by Charles R. Swindoll
The word is out. TM is "in." Ask any number of celebrities or government leaders or public school officials . . . or thousands of college kids who endorse it. All are oohing and aahing over a Hindu monk with a name that looks like a misprint. Maharishi Mahesh Yogi.
Transcendental Meditation is his bag.
Devotees around this gullible globe have developed a vast network of International Meditation Society centers, declaring them to be the cure for physical and emotional ills and a splendid way to elevate the individual.
Testimonies accompany the propaganda: A professional basketball player claims it helps him make his foul shots. Mothers announce it gives them patience with small children. Merchants experience prosperity by practicing it. Politicians enjoy increased public approval. Teens get dates. Writers get ideas. Salesmen get orders. Habits are conquered. Marriages are saved.
Hold it! Beneath TM's surface rests a philosophy that is worse than dangerous. It's demonic. Behind the guru's smile is a set of teeth whose fangs spread the venom of the Vedas, ancient Indian writings linked directly with hard-core Hinduism. Vedic literature includes sacrificial incantations, formulas used by magicians who practice the black arts. TM is witchcraft wrapped in a clean, white bedsheet.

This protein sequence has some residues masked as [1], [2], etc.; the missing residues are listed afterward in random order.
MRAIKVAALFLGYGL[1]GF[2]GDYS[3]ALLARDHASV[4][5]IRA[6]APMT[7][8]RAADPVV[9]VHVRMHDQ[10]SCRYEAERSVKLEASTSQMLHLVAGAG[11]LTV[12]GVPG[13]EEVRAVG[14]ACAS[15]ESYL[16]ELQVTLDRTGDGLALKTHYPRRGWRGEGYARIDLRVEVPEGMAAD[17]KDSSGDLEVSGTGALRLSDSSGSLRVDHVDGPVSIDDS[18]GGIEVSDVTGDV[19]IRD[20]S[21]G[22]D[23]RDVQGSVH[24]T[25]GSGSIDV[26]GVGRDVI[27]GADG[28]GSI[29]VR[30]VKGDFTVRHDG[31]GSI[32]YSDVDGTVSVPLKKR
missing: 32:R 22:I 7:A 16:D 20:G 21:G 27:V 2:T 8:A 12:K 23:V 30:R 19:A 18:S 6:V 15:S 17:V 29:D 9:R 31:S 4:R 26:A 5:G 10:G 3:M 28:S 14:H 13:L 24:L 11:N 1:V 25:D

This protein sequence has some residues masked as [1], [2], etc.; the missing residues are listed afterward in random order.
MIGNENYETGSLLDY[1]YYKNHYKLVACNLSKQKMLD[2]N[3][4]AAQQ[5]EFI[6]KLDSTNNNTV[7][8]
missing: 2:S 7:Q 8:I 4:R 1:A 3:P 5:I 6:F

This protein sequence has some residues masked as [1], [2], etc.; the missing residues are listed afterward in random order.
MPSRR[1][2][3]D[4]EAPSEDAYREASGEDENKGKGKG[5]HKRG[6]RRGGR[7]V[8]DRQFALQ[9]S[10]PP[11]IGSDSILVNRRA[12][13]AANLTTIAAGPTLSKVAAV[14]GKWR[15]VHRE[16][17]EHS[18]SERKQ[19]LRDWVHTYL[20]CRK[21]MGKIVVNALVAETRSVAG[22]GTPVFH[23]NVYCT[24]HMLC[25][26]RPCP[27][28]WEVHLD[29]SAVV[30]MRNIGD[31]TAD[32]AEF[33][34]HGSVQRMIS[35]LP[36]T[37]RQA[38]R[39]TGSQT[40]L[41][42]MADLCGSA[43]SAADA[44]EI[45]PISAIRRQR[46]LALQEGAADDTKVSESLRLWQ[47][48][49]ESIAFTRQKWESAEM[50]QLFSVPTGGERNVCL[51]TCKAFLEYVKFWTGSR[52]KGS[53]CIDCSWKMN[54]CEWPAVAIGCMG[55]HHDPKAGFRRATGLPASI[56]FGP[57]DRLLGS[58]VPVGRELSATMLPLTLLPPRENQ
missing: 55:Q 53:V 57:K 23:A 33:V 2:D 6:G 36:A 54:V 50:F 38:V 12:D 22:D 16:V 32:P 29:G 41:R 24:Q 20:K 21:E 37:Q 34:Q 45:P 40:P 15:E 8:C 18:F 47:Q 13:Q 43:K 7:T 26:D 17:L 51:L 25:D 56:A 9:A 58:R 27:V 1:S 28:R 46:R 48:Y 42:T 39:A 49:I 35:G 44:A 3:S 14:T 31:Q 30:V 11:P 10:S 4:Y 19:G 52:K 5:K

How does TM work? A client at a TM center pays the fee and receives instructions. This includes the giving of a "mantra" with simple directions. A mantra is a secret, individualized word that is to be used repeatedly during "meditation sessions." Vedism and Hinduism both refer to the mantra. The repeating of the mantra is a signal, asking assistance from the spirit world. Through rigid, disciplined practice, the TM disciple develops the ability to make contact with spirits and thereby gain the so-called assistance he or she desires.
Will you get results if you practice TM? Yes, indeed. Will things happen if you consistently apply the mystical formula? Like you won't believe! Chances are, you'll get more than you bargained for. You'll get much more than assistance. You'll get a glimpse of the guru's guru.
But he won't be smiling . . . and before long, neither will you.
Satan doesn't come to us with horns and pitchfork.
He often comes wrapped in attractive and innocent guise.
Excerpted from Day by Day with Charles Swindoll, Copyright © 2000 by Charles R. Swindoll, Inc. (Thomas Nelson Publishers). All rights reserved worldwide. Used by permission.